Toxicological, physiological, and behavioral responses of the Asiatic clam, Corbicula sp., to biocidal and copper perturbations

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Virginia Tech


Experiments were conducted on the effectiveness of exposure to simultaneous temperature shock with chlorination, monochloramine, and ammonia as control agents of the Asiatic clam, Corbicula sp. Control procedures were evaluated based on lethal and sublethal responses (e.g., glycogen, tissue water, dry weight index, and siphoning activity) of clams during 30-day laboratory artificial stream studies. Studies also were conducted comparing sublethal responses (e.g., glycogen, tissue water, soluble protein, and siphoning activity) of clams to copper, a component of power plant effluents, during 30-day laboratory, site-specific, and in-situ copper exposures. This was done to evaluate the use of the Asiatic clam as a biomonitoring organism of copper contamination.

Regarding temperature and chlorine interactions, it was demonstrated that an increase of 10° C was needed to increase significantly adult and juvenile mortality in the presence of chlorine (0.30 mg/l TRC) during winter and summer. Naturally high temperatures also increased adult mortality during in-plant chlorination procedures, with the highest mortality occurring during the spring. Significant decreases in the dry weight condition index were observed for adults chlorinated at 5° increases during winter and at 10° C increases for control (non-chlorinated) clams during both winter and summer. Similarly, glycogen content responded with a temperature-dependent decrease in both control and chlorinated clams during the summer. In addition, exposure to increased temperatures significantly increased the siphoning activity of control adults during summer and juveniles during winter. Chlorinated clams experienced near total inhibition of siphoning activity at all temperatures tested, except for adults exposed at 33° C. Increased dsiphoning activity, decreased glycogen content, and possibly ammonia accumulation in the mantle cavity were believed to be responsible for the increased mortality of clams chlorinated at higher temperatures.

Total residual chlorine, with < 90% as monochloramine, was found to be equally toxic to adults and more toxic to juveniles compared to total residual chlorine containing higher amounts of free residual chlorine. Since free residual chlorine is considered to be more toxic than combined residual chlorine (e.g., monochloramine), questions were raised as to which form of chlorine was actually exposed to the tissues of adducted Asiatic clams. Ammonia was considerably less toxic to adults but more toxic to juveniles compared to chlorine. Both monochloramine and ammonia caused significant reductions in clam glycogen content and siphoning activity. The siphoning activity of clams exposed to ammonia, although significantly reduced, was considerably higher than siphoning activities observed for monochlorinated and chlorinated clams. Clam tissue water content decreased in the presence of ammonia but remained unaffected in the presence of monochloramine. Ammonia toxicity to adult clams was highly pH dependent but may be useful in controlling larval stages of Asiatic clams. More definitive research is needed to evaluate fully the potential of monochlorination as a biofouling control agent.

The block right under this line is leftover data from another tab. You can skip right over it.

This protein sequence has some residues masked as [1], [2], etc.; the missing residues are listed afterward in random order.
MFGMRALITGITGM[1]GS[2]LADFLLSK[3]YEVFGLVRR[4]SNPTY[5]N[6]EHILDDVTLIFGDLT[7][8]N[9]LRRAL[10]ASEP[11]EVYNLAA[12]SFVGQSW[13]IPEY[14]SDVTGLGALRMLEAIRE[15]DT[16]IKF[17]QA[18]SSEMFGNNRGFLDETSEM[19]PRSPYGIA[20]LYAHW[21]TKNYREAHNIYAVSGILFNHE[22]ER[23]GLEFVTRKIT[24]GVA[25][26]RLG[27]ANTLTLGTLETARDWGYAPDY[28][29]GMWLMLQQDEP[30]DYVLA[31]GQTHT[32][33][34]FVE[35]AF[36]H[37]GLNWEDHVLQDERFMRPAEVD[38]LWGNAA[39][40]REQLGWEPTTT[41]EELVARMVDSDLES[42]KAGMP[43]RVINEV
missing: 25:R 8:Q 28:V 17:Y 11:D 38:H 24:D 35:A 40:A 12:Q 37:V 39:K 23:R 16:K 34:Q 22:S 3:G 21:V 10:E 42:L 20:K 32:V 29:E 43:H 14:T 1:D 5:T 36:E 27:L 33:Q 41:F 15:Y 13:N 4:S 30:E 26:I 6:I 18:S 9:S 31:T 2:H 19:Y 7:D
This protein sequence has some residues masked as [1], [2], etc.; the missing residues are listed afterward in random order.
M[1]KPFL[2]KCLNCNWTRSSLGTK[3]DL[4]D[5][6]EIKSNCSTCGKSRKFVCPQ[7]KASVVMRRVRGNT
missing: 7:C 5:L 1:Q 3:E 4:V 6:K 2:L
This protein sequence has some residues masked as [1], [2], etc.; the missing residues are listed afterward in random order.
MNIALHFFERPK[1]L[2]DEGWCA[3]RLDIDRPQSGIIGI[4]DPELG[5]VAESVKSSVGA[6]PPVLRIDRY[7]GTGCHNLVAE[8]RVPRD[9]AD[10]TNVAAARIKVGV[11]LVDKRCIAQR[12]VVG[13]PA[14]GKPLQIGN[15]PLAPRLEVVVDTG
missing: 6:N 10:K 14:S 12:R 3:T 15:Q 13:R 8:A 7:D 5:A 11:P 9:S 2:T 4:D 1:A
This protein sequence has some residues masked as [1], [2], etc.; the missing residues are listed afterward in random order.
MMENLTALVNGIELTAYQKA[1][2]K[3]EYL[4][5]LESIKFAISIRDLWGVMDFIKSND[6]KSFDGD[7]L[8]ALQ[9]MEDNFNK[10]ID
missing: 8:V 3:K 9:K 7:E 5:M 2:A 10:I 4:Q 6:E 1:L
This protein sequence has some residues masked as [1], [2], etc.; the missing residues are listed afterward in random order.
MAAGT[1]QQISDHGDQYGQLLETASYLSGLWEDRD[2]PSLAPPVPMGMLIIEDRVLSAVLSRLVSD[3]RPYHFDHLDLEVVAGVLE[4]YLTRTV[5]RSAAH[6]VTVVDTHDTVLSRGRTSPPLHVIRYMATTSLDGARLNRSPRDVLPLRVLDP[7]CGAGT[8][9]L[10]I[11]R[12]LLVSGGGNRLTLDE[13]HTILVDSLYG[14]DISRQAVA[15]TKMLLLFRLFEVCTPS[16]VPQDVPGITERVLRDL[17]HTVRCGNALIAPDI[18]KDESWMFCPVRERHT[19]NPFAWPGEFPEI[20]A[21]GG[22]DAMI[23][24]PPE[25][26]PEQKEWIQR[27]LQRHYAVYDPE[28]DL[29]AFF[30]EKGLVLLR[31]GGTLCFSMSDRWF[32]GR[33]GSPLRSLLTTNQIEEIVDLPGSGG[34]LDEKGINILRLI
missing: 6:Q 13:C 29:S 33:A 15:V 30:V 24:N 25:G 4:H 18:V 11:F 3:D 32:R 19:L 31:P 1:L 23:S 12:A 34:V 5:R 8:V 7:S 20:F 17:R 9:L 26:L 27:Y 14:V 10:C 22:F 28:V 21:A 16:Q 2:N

Clams were more sensitive to copper exposures, with respect to glycogen content, in field-located (i.e. site-specific) artificial streams than in laboratory artificial streams. Specifically, the "no observable effect concentration" was between 5.5 and 8.4 μg Cu/1 during the 30-day site-specific studies compared to 17.2-32.1 μg Cu/1 in the laboratory. Copper significantly increased clam tissue water content during the Clinch River and June site-specific studies. However, clam soluble protein content demonstrated no consistent dose-dependent response during the laboratory or site-specific studies.

Glycogen and tissue water content, although subject to some seasonal influences, are recommended for use in Corbicula for future site-specific and in-situ long-term toxicity experiments.